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Speech and Language: UK report

1.7 million children behind in talking and understanding

Speech and Language UK now estimates that 1.7 million children in England, Scotland, Wales and Northern Ireland are behind in their talking and understanding. Without the right support, these children can’t understand what teachers are saying, and have difficulty making friends, staying well and later on getting and keeping jobs and staying out of trouble. Supporting children with speech and language issues should be as much of a priority as literacy and numeracy, where government money has mostly gone. This has not worked. Literacy and numeracy are at an all time low. The way to address this is to recognise the priority of speech and language, identifying and supporting any child who is struggling. Clear guidance is needed. Government actions have been piecemeal. Opportunities have been wasted. Early language development and speech and language support are only mentioned in passing in the guidance on what the hubs should be doing to support families with babies. Covid recovery programmes have done little for children who are behind in talking and understanding. Most of the investment has gone into tutoring on academic subjects, not helping with speech and language. There is a gaping hole. In recent decades education has focused on phonics and reading recovery. There are long waits for speech and language therapy. So far Government has proposed nothing to improve the knowledge and expertise of teachers to support the estimated 1.7 million children with issues in talking and understanding.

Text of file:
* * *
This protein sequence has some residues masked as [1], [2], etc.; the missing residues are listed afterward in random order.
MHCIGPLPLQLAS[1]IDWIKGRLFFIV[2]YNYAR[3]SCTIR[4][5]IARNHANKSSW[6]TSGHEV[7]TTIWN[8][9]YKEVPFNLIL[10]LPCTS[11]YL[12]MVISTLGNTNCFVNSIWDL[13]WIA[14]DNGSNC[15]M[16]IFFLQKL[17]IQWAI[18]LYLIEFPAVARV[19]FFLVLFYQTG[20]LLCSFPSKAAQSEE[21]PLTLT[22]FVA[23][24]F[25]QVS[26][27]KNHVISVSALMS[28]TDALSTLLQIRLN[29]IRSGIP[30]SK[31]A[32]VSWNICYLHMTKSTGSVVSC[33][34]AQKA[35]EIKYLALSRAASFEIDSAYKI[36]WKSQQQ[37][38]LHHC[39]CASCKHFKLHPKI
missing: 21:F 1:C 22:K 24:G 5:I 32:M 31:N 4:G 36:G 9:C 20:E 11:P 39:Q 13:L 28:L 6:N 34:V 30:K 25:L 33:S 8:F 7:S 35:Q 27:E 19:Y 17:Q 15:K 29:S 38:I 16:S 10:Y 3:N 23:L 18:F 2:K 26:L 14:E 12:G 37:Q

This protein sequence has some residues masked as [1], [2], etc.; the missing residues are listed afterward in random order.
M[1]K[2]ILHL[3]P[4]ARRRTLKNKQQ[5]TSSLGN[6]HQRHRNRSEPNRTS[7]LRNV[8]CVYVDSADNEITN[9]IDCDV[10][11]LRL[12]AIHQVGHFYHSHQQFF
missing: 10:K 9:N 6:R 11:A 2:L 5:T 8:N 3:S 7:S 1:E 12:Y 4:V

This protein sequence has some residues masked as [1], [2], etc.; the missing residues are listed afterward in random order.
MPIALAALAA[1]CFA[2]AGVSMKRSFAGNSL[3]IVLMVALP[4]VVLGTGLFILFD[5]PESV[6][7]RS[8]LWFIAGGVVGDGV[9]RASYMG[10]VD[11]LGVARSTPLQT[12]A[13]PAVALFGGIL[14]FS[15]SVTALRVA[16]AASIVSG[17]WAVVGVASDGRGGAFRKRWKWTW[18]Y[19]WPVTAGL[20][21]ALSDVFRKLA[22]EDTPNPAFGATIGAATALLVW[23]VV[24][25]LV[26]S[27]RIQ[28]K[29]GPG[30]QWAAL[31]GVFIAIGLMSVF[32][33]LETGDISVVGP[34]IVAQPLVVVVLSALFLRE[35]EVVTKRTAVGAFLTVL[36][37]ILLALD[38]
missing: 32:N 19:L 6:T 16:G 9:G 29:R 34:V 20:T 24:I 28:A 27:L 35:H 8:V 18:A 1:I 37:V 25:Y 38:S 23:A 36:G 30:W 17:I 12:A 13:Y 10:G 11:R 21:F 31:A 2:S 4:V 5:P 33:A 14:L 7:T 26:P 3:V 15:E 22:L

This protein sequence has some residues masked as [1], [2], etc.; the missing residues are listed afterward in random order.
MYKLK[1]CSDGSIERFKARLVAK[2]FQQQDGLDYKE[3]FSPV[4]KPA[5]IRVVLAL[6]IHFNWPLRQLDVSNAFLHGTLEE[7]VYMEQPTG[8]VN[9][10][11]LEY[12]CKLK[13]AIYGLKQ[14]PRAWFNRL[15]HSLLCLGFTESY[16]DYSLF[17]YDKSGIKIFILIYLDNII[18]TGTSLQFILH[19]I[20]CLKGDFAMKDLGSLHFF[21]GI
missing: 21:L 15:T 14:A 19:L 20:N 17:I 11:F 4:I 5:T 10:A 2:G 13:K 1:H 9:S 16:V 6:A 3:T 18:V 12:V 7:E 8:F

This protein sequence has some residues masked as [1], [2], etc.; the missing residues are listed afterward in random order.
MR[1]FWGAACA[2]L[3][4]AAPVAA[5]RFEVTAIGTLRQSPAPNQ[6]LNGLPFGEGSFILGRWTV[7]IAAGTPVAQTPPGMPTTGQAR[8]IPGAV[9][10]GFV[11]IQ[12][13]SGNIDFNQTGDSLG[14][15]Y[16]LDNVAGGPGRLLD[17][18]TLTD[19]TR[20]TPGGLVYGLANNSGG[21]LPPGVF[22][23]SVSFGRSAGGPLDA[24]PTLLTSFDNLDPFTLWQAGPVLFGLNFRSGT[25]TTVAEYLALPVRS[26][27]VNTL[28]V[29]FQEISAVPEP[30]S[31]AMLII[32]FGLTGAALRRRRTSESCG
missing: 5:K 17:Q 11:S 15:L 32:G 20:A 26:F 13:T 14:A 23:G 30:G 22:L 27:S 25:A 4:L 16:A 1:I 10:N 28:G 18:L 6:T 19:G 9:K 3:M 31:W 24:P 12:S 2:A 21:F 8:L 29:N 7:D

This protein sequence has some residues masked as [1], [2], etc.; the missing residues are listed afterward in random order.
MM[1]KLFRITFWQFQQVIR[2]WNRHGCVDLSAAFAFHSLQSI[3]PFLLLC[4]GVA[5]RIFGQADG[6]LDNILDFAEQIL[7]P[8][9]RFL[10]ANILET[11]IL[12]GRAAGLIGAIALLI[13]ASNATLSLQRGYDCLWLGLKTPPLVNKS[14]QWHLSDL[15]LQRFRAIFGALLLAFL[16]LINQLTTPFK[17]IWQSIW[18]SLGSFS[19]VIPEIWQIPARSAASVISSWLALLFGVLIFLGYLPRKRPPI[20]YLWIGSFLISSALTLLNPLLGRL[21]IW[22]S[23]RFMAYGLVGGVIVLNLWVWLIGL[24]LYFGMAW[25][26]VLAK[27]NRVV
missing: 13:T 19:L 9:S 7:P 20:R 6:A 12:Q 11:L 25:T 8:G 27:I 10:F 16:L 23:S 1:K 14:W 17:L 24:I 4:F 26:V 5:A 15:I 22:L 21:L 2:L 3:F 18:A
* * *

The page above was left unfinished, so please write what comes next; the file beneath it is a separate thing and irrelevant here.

As well as spotting children who are struggling and putting in place the right support to help them, action should also be taken to prevent children from needing help in the first place. Exposure at an early age to everyday conversation, make believe play, reading books, outings and visits, all help language development.

We are calling for local authorities to work with local health services to ensure a joined-up pathway of advice and support right from the start of new parents’ journey, just as it is for diet or vaccinations. Families need to know the simple steps that they can take to promote their child’s development. 

Children with issues need to be spotted earlier. Early years and school staff need the skills to support them. The Department for Education must recognise that its previous work on speech and language has been insufficient, that it must re-align existing programmes and initiatives, amend the Family Hubs guidance to support children under 3, require family hubs to bring together local partners, set out an overall strategy, commission the development of a freely available tool to inform planning and commissioning of services and be made freely available, develop ongoing training programmes, ensure content on talking and understanding is deepened and broadened, produce guidance for schools and teachers on what works, recognise that Covid recovery initiatives to date have not worked. Nursery staff, childminders and school staff need training. Teachers need help, especially newer teachers, and especially for children from disadvantaged backgrounds and those with special educational needs and disabilities. Teaching is the single most important factor. Speech and language needs should be a priority for family hubs and schools. More Speech and Language Therapists need to be trained. Schools and local authorities should learn from existing good practice. Getting children ‘to draw’ is not a substitute for teaching and learning. Mental health issues and self harm are on the rise. The effects are long-lasting.

More widely, those responsible for shaping the system in which schools operate – from national and local education policymakers to decision makers in the NHS, as well as other Government departments and arm’s length bodies, should act so that supporting children with speech and language challenges is incentivised in the system. Only then will every child be able to face the future with confidence.

See Yew et al (2013), Save the Children (2015) Law et al (2009)

Speech and Language UK (2022) 1.7 million young futures